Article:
ATHENS — Mark Fox is trusting his team in critical moments. It may have burned him at Florida. It worked on Tuesday night.
Three days before, Fox had declined to use one of his two remaining timeouts in the final minute of regulation at Florida, even as J.J. Frazier faced a triple-team far from the basket, the shot clock winding down. The Bulldogs, up two at the time, didn’t get a shot off, ended up going to overtime, where they lost.
It was a different situation on Tuesday, earlier in the game: Vanderbilt, down convincingly most of the game, had suddenly rallied within three points early in the second half.
Fox could have used a timeout to try to stifle Vanderbilt’s momentum. But he didn’t, apparently at the behest of one of his two best players.
“I told him not to call a timeout,” said J.J. Frazier, the senior guard.
Frazier ended up igniting a run that pushed Georgia back ahead, and it ended up with a 76-68 win. In years past – or even games past – Fox would have burned the timeout. This time he decided he had the team capable of figuring it out on its own.
“That group he had out was pretty old. We know what we’re supposed to do in a situation like that,” Frazier said. “Me as a senior point guard I know what play to call, and how the game is flowing. But it’s pretty cool to have that trust in me.”
It also appeared Fox was banking on the under-16 media timeout, rather than burning one of his own. But it ended up taking another nearly three minutes for a stoppage – by which time Georgia, justifying its coach’s restraint, had pushed it back up to nine. It was Vanderbilt coach Bryce Drew who called timeout to stop a run.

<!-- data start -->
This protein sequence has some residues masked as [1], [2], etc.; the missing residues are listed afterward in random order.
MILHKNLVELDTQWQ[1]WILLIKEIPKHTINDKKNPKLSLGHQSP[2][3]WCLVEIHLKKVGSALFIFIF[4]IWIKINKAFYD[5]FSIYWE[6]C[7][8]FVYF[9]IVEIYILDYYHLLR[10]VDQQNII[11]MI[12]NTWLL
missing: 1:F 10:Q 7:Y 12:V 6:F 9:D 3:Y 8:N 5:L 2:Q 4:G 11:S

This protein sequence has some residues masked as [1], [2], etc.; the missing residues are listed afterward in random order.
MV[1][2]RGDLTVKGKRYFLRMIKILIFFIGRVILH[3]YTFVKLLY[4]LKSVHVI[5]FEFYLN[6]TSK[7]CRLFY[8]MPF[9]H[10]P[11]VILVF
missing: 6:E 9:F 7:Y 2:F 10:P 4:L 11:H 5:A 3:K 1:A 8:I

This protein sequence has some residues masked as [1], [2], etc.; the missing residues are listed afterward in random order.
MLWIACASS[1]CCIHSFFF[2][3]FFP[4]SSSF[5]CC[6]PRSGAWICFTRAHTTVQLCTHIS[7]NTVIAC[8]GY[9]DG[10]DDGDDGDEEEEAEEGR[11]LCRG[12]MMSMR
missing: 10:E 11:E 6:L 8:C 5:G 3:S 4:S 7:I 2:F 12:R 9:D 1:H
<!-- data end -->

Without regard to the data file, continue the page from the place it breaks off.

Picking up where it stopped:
Fox, asked later whether it was his players who talked him out of a timeout, indicated it was more a collective decision.
“We were going to play through that,” Fox said. “We’re experienced enough now that we can answer some of those runs, and tonight we did.”
There’s a larger lesson in all this, and a hopeful one for Georgia: Things are coming together after a slow start. Fox has grown comfortable with his rotations, and especially with his veteran players: Frazier and Juwan Parker are fourth-year players and Yante Maten is in his third year. Sophomore Derek Ogbeide is developing a good offensive game, freshman Jordan Harris is playing within himself, and bench players like Turtle Jackson, Mike Edwards and Pape Diatta are providing good minutes.
Add it all up, and Fox, a coach accused at times for over-coaching when it comes to his rotations and timeouts, is feeling more confident about letting his guys play. And now Georgia (12-6 overall, 4-2 in the SEC) heads to Texas A&M with momentum, self-confidence, and a chance to further bolster its postseason hopes.